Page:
Northwest Wine

Northwest Wine: Ste. Michelle pledges $125,000 for restaurant workers, food banks

Cold Creek Vineyard, a historic planting that overlooks the Columbia River and the Wahluke Slope, is one of Washington’s premier sources for Cabernet Sauvignon, Chardonnay and Riesling. The late Walter Clore recommended the site to Ste. Michelle in 1973.
Cold Creek Vineyard, a historic planting that overlooks the Columbia River and the Wahluke Slope, is one of Washington’s premier sources for Cabernet Sauvignon, Chardonnay and Riesling. The late Walter Clore recommended the site to Ste. Michelle in 1973.

Ste. Michelle Wine Estates recently announced plans to donate $125,000 to help restaurant workers, food banks and recovery efforts in the wake of the COVID-19 outbreak.

The largest wine company headquartered in Washington state took the lead for the Pacific Northwest wine industry on March 14 when it closed all of its tasting rooms in response to the global pandemic. The next day, Washington Gov. Jay Inslee announced his statewide emergency proclamation for residents to shelter in place.

On the calendar, that was only last month. It seems much longer ago right now.

“This crisis has been devastating for our restaurant community,” Jim Mortensen, President and CEO for Ste. Michelle Wine Estates, said in his April 15 news release.“ Just as food and wine are inextricably linked, restaurants and wineries share a common bond. We felt a duty to serve those who have served us so graciously over the years.”

So the third-largest premium wine company in the country has pledged $50,000 to The Plate Fund, an effort to provide immediate assistance to restaurant workers in the greater Seattle area. Ste. Michelle will also contribute $50,000 to the WA Food Fund, which supports food banks across the state.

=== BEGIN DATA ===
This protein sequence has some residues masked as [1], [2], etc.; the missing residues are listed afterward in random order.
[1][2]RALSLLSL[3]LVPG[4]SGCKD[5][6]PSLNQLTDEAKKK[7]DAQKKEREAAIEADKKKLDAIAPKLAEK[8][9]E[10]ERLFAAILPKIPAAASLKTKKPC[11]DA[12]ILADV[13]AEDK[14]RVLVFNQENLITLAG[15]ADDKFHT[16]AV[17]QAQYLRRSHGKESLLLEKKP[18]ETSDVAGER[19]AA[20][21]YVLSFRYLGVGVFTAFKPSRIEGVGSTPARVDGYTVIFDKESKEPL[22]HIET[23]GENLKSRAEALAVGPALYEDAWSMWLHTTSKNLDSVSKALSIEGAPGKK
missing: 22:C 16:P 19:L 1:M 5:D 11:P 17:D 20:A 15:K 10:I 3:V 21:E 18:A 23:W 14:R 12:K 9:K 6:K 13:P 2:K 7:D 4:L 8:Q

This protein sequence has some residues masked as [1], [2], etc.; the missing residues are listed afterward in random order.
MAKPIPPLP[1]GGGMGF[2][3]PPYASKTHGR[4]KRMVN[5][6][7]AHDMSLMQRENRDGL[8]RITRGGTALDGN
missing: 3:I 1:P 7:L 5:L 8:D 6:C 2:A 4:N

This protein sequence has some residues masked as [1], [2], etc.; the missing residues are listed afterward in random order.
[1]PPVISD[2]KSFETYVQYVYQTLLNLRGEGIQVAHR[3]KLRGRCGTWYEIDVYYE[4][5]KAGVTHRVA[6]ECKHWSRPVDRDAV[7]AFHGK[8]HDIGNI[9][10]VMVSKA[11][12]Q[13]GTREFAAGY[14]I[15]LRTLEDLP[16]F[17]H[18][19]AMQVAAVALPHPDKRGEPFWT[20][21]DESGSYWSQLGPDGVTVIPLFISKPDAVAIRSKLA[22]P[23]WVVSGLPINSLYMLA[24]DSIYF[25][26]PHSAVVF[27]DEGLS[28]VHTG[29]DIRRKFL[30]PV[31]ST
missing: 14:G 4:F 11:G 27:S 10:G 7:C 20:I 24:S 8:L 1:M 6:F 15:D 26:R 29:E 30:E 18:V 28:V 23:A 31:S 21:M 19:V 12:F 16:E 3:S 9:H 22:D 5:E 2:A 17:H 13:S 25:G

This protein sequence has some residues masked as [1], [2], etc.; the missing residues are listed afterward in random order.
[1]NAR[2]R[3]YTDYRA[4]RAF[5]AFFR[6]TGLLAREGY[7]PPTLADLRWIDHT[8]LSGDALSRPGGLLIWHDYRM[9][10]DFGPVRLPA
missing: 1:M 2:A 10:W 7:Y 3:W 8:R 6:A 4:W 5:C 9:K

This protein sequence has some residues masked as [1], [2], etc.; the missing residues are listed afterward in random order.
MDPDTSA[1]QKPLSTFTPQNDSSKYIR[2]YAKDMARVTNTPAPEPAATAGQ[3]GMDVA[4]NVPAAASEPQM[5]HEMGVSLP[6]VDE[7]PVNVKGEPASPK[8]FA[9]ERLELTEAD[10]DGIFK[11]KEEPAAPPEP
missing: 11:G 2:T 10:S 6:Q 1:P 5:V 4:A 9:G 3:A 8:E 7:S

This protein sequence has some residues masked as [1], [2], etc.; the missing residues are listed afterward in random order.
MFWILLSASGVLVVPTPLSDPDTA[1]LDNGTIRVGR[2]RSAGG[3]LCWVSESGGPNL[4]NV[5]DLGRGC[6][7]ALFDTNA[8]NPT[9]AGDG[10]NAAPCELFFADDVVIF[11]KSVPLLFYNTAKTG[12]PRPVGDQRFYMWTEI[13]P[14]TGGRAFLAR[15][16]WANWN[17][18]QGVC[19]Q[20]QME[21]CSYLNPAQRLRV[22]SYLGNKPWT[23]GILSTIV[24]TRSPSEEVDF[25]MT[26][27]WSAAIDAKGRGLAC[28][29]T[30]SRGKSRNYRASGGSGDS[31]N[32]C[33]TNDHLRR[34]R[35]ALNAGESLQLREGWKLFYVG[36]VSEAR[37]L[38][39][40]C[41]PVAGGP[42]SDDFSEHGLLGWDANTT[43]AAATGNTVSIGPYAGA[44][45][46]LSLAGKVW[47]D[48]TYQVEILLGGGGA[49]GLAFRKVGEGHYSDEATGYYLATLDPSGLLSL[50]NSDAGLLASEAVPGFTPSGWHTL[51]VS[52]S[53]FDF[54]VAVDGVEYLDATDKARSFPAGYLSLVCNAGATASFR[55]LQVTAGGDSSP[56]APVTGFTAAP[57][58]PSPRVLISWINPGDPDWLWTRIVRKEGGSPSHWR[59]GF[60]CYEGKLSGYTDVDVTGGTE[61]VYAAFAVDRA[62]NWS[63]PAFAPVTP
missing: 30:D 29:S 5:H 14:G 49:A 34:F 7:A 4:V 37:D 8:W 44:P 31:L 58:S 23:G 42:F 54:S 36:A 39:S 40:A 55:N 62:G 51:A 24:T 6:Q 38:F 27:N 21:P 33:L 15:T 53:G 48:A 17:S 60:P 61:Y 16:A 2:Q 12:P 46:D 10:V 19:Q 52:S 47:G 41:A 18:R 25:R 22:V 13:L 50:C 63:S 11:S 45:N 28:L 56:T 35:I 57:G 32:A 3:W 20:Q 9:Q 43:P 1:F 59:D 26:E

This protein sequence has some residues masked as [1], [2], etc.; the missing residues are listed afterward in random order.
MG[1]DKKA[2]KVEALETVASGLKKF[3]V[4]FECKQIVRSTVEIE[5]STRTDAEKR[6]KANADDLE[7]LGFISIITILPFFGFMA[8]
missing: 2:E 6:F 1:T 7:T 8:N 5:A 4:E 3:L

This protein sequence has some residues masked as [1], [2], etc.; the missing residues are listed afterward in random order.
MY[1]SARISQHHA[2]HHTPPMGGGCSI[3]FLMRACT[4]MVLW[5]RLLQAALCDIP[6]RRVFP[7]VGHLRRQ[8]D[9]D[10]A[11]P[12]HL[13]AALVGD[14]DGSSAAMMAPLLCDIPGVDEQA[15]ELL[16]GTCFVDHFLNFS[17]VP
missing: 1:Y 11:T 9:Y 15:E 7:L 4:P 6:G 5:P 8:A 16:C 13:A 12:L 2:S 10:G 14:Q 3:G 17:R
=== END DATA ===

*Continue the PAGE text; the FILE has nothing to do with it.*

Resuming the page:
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And SMWE’s parent company, Altria Group, Inc., will donate $25,000 to the Seattle Foundation to assist with COVID-19 relief. Ironically, Altria announced last week that Howard Willard, 56, who is recovering from COVID-19, stepped down as CEO and has been replaced by chief financial officer Billy Gifford.

In Washington state, Ste. Michelle’s charitable response is not unusual. Each year, the company provides support to approximately 400 non-profit organizations, and there are many in the wine industry and beyond who have benefited from the more than $3 million it has provided in scholarships to colleges across the state. Washington State University’s viticulture and enology research facility in Richland is named the Ste. Michelle Wine Estates Wine Science Center.

Meanwhile, the Washington wine industry has its fingers crossed for Aug. 13-15 when the Auction of Washington Wines is scheduled to return to the Chateau Ste. Michelle campus in Woodinville. Last year, the auction raised nearly $2.5 million for Seattle Children’s Hospital and wine research at WSU.

Here are five award-winning wines, produced under the Ste. Michelle Wine Estates umbrella, that received a gold medal or better from our panels or competitions we’ve staged in recent months. These wines are available at grocers and retailers as well as online via the winery website. And through April 28, several of these wineries offer penny ground shipping on purchases of at least $100.